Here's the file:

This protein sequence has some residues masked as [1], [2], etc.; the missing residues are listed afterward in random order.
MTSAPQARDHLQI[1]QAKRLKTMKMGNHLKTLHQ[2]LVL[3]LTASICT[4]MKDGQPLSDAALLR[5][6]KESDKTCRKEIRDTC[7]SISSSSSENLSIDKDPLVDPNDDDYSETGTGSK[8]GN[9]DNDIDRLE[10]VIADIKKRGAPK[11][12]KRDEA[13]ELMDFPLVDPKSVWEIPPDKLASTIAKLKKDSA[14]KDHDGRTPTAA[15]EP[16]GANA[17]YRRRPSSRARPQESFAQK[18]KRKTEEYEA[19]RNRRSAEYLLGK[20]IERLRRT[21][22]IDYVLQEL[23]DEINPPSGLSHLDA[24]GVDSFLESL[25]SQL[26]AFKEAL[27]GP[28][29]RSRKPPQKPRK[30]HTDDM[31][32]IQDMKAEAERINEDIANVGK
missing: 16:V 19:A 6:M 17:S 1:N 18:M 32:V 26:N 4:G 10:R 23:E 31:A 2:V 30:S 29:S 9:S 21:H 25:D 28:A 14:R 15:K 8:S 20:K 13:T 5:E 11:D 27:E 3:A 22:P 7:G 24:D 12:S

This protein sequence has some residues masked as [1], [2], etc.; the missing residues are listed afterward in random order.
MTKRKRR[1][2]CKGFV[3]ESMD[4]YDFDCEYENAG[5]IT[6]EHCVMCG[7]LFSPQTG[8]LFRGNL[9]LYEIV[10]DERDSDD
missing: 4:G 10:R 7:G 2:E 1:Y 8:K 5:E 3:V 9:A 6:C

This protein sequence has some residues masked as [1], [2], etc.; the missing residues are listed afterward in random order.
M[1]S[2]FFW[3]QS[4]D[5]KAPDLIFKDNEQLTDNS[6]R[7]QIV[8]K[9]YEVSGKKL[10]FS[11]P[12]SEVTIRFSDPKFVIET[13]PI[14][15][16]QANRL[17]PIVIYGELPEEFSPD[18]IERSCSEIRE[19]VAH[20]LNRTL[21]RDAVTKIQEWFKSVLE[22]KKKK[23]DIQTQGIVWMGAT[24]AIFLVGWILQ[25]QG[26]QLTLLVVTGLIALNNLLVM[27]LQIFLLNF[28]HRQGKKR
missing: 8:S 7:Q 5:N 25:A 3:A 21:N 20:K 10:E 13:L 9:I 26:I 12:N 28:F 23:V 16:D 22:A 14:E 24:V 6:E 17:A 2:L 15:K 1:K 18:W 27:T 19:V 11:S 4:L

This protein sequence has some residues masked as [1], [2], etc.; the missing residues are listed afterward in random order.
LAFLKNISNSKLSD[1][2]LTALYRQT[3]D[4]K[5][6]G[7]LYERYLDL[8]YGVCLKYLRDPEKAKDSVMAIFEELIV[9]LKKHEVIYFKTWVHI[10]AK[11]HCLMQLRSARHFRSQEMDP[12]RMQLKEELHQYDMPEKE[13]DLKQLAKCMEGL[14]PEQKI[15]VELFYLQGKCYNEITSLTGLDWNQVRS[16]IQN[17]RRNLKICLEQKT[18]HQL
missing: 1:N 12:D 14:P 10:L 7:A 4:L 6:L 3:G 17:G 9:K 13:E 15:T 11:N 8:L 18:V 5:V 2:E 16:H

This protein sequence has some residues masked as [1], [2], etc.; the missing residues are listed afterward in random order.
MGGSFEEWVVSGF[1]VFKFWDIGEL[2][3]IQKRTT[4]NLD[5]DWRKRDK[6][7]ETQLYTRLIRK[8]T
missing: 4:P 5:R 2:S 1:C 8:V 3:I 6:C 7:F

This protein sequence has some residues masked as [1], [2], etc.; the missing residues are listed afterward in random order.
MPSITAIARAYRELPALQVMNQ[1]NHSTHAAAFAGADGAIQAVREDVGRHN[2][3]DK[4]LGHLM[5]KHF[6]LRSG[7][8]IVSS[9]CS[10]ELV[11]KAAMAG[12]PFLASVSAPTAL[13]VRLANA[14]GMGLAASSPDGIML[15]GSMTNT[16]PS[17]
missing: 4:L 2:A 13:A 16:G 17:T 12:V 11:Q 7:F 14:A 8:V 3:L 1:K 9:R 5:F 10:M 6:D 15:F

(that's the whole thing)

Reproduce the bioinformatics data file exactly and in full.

This protein sequence has some residues masked as [1], [2], etc.; the missing residues are listed afterward in random order.
MTSAPQARDHLQI[1]QAKRLKTMKMGNHLKTLHQ[2]LVL[3]LTASICT[4]MKDGQPLSDAALLR[5][6]KESDKTCRKEIRDTC[7]SISSSSSENLSIDKDPLVDPNDDDYSETGTGSK[8]GN[9]DNDIDRLE[10]VIADIKKRGAPK[11][12]KRDEA[13]ELMDFPLVDPKSVWEIPPDKLASTIAKLKKDSA[14]KDHDGRTPTAA[15]EP[16]GANA[17]YRRRPSSRARPQESFAQK[18]KRKTEEYEA[19]RNRRSAEYLLGK[20]IERLRRT[21][22]IDYVLQEL[23]DEINPPSGLSHLDA[24]GVDSFLESL[25]SQL[26]AFKEAL[27]GP[28][29]RSRKPPQKPRK[30]HTDDM[31][32]IQDMKAEAERINEDIANVGK
missing: 16:V 19:A 6:M 17:S 1:N 18:M 32:V 26:N 4:G 10:R 23:E 31:A 2:V 30:S 29:S 9:S 21:H 25:D 28:A 14:R 15:K 8:S 20:K 13:T 5:E 11:D 27:E 3:A 22:P 7:G 24:D 12:S

This protein sequence has some residues masked as [1], [2], etc.; the missing residues are listed afterward in random order.
MTKRKRR[1][2]CKGFV[3]ESMD[4]YDFDCEYENAG[5]IT[6]EHCVMCG[7]LFSPQTG[8]LFRGNL[9]LYEIV[10]DERDSDD
missing: 4:G 10:R 7:G 2:E 1:Y 8:K 5:E 3:V 9:A 6:C

This protein sequence has some residues masked as [1], [2], etc.; the missing residues are listed afterward in random order.
M[1]S[2]FFW[3]QS[4]D[5]KAPDLIFKDNEQLTDNS[6]R[7]QIV[8]K[9]YEVSGKKL[10]FS[11]P[12]SEVTIRFSDPKFVIET[13]PI[14][15][16]QANRL[17]PIVIYGELPEEFSPD[18]IERSCSEIRE[19]VAH[20]LNRTL[21]RDAVTKIQEWFKSVLE[22]KKKK[23]DIQTQGIVWMGAT[24]AIFLVGWILQ[25]QG[26]QLTLLVVTGLIALNNLLVM[27]LQIFLLNF[28]HRQGKKR
missing: 8:S 7:Q 5:N 25:A 3:A 21:N 20:K 10:E 13:L 9:I 26:I 12:N 28:F 23:V 16:D 22:A 14:E 24:V 6:E 17:A 2:L 15:K 1:K 18:W 27:T 19:V 11:S 4:L

This protein sequence has some residues masked as [1], [2], etc.; the missing residues are listed afterward in random order.
LAFLKNISNSKLSD[1][2]LTALYRQT[3]D[4]K[5][6]G[7]LYERYLDL[8]YGVCLKYLRDPEKAKDSVMAIFEELIV[9]LKKHEVIYFKTWVHI[10]AK[11]HCLMQLRSARHFRSQEMDP[12]RMQLKEELHQYDMPEKE[13]DLKQLAKCMEGL[14]PEQKI[15]VELFYLQGKCYNEITSLTGLDWNQVRS[16]IQN[17]RRNLKICLEQKT[18]HQL
missing: 1:N 12:D 14:P 10:L 7:A 4:L 6:L 3:G 17:G 9:K 13:E 15:T 11:N 8:L 18:V 5:V 2:E 16:H

This protein sequence has some residues masked as [1], [2], etc.; the missing residues are listed afterward in random order.
MGGSFEEWVVSGF[1]VFKFWDIGEL[2][3]IQKRTT[4]NLD[5]DWRKRDK[6][7]ETQLYTRLIRK[8]T
missing: 4:P 5:R 2:S 1:C 8:V 3:I 6:C 7:F

This protein sequence has some residues masked as [1], [2], etc.; the missing residues are listed afterward in random order.
MPSITAIARAYRELPALQVMNQ[1]NHSTHAAAFAGADGAIQAVREDVGRHN[2][3]DK[4]LGHLM[5]KHF[6]LRSG[7][8]IVSS[9]CS[10]ELV[11]KAAMAG[12]PFLASVSAPTAL[13]VRLANA[14]GMGLAASSPDGIML[15]GSMTNT[16]PS[17]
missing: 4:L 2:A 13:A 16:G 17:T 12:V 11:Q 7:F 14:A 8:V 3:L 1:K 9:R 5:F 10:M 6:D 15:F